Commitment to Inclusion & Respect- Chat and Chew Activities for Families
Highland Park Independent School District has given considerable time, thought, and effort to improve how students and staff feel welcomed, included, and respected at all of our schools. Task forces made up of parents, students and staff were created to study 1) how students and staff learn about understanding and valuing diversity, 2) the district’s current climate and culture and 3) district policies and procedures.
Thoughtful response from our students, staff, and community are important in finding ways for every student, every day to feel welcomed, included, and respected in HPISD. The collective wisdom in this community makes us better and stronger as a school district and provides excellent ideas for continuous improvement.
As a school district, we will always remain committed to having a safe environment based upon mutual respect for all students entrusted in our care.
To help continue these important conversations at home, the Inclusive and Respectful Schools Sounding Board created a platform for family discussions around issues that may affect our students. The Chat and Chew platform presents topics for conversation outside of school. To facilitate the chat, follow along through the courses of a meal: Set the Table by establishing the topic and context for discussion, enjoy the Main Course by considering the provided thought-provoking questions, and savor Dessert by considering the topic’s effect on you and your family. The opportunity to talk can happen at any time, perhaps during carpool, on the way to a sporting event, or while sharing a meal.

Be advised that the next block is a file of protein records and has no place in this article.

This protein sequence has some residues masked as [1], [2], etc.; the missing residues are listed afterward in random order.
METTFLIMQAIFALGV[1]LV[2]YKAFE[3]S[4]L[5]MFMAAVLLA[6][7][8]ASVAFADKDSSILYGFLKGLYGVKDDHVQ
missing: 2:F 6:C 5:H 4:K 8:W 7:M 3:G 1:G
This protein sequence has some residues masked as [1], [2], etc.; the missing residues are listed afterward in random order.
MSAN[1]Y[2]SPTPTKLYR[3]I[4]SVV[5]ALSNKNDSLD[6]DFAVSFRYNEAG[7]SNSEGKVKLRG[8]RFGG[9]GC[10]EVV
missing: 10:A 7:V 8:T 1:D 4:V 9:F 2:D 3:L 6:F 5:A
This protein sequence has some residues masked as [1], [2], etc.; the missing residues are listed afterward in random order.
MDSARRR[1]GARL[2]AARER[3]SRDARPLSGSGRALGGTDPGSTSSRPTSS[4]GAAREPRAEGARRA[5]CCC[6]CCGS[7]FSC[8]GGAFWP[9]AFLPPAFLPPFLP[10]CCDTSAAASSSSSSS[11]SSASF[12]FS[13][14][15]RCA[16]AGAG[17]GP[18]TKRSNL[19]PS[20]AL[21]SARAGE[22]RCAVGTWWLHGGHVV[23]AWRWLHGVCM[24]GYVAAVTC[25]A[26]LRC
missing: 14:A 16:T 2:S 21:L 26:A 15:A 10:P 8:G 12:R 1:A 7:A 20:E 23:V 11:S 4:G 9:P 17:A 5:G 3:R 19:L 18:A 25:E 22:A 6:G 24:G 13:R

The first topic for discussion is Being an Upstander. Read on the find out more about Being an Upstander right here in HPISD!
Set the Table: Think about the characteristics of an Upstander as you watch the video and read a scenario of two examples of being an Upstander.
Scenario – A 5th-grade student who was small in stature was being bullied by classmates. The bullies were calling her names, like “Baby”, and making fun of her size because she was smaller than the others. Another student noticed the bullying and immediately stood with the student being bullied exclaiming, “That was a mean thing to say! You wouldn’t want someone to make fun of you.” The teacher then addressed the situation and commended the Upstander for stepping in. In addition, the teacher informed the principal of the situation, who sent home a Letter of Commendation honoring the actions of the Upstander to the parents of the Upstander.
Main Course: Reflect on the characteristics of the Upstanders in the video and scenario by using the following questions to facilitate conversation.
What is an Upstander?
What impact did the Upstander generate in the story?
What is to be gained by being an Upstander?
What makes it hard to be an Upstander?
What help do you need from your family members in order to be an Upstander?
What would you have done in this situation?
Dessert: Take Action and Follow Up later with another conversation!
Give an example of when you have acted as an Upstander.
Notice a time this week when you can be an Upstander.
Decide on a time within the next week when you can all revisit the conversation.